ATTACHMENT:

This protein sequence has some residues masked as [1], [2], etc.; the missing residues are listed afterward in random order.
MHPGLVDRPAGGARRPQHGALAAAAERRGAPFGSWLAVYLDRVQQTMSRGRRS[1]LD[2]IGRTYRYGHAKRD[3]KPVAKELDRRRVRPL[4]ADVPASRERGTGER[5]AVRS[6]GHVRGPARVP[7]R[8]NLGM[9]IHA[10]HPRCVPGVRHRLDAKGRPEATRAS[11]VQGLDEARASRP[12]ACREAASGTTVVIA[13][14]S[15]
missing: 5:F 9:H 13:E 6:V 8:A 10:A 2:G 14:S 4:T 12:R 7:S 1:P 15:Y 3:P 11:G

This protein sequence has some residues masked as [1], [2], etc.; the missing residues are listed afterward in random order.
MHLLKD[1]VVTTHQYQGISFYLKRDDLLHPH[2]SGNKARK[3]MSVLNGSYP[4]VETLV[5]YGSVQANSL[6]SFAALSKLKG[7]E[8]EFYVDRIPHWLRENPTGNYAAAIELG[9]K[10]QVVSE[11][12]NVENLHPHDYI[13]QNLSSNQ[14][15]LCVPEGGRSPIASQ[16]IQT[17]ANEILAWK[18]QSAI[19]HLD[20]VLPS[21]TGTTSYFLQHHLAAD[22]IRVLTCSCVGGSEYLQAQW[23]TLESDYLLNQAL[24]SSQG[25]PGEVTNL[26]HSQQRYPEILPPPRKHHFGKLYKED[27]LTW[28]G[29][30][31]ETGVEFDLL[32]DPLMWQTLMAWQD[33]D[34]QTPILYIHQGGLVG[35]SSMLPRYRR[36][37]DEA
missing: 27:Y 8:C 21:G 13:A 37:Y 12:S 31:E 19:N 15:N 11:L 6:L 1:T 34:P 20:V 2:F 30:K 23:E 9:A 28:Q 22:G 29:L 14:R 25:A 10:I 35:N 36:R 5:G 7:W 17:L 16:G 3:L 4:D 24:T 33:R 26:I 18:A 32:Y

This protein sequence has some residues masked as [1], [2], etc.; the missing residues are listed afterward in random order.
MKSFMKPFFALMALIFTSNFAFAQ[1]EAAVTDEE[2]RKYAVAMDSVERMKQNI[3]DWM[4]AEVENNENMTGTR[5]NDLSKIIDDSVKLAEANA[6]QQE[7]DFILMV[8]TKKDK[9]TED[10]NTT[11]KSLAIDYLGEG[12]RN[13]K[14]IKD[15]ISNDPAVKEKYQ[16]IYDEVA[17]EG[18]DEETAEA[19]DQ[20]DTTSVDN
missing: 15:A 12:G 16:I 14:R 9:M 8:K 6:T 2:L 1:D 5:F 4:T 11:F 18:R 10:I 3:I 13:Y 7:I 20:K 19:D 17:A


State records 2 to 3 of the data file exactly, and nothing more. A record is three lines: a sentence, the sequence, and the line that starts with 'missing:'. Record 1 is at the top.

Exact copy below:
This protein sequence has some residues masked as [1], [2], etc.; the missing residues are listed afterward in random order.
MHLLKD[1]VVTTHQYQGISFYLKRDDLLHPH[2]SGNKARK[3]MSVLNGSYP[4]VETLV[5]YGSVQANSL[6]SFAALSKLKG[7]E[8]EFYVDRIPHWLRENPTGNYAAAIELG[9]K[10]QVVSE[11][12]NVENLHPHDYI[13]QNLSSNQ[14][15]LCVPEGGRSPIASQ[16]IQT[17]ANEILAWK[18]QSAI[19]HLD[20]VLPS[21]TGTTSYFLQHHLAAD[22]IRVLTCSCVGGSEYLQAQW[23]TLESDYLLNQAL[24]SSQG[25]PGEVTNL[26]HSQQRYPEILPPPRKHHFGKLYKED[27]LTW[28]G[29][30][31]ETGVEFDLL[32]DPLMWQTLMAWQD[33]D[34]QTPILYIHQGGLVG[35]SSMLPRYRR[36][37]DEA
missing: 27:Y 8:C 21:G 13:A 37:Y 12:S 31:E 19:N 15:N 11:L 6:L 1:T 34:P 20:V 2:F 30:K 23:E 9:A 28:Q 22:G 29:L 14:R 25:A 10:I 35:N 36:R 5:G 7:W 17:L 16:G 3:L 4:D 24:T 33:R 26:I 18:A 32:Y

This protein sequence has some residues masked as [1], [2], etc.; the missing residues are listed afterward in random order.
MKSFMKPFFALMALIFTSNFAFAQ[1]EAAVTDEE[2]RKYAVAMDSVERMKQNI[3]DWM[4]AEVENNENMTGTR[5]NDLSKIIDDSVKLAEANA[6]QQE[7]DFILMV[8]TKKDK[9]TED[10]NTT[11]KSLAIDYLGEG[12]RN[13]K[14]IKD[15]ISNDPAVKEKYQ[16]IYDEVA[17]EG[18]DEETAEA[19]DQ[20]DTTSVDN
missing: 15:A 12:G 16:I 14:R 9:M 8:K 6:T 2:L 1:D 5:F 4:T 11:F 18:R 10:I 3:I 13:Y 7:I 20:K 19:D 17:A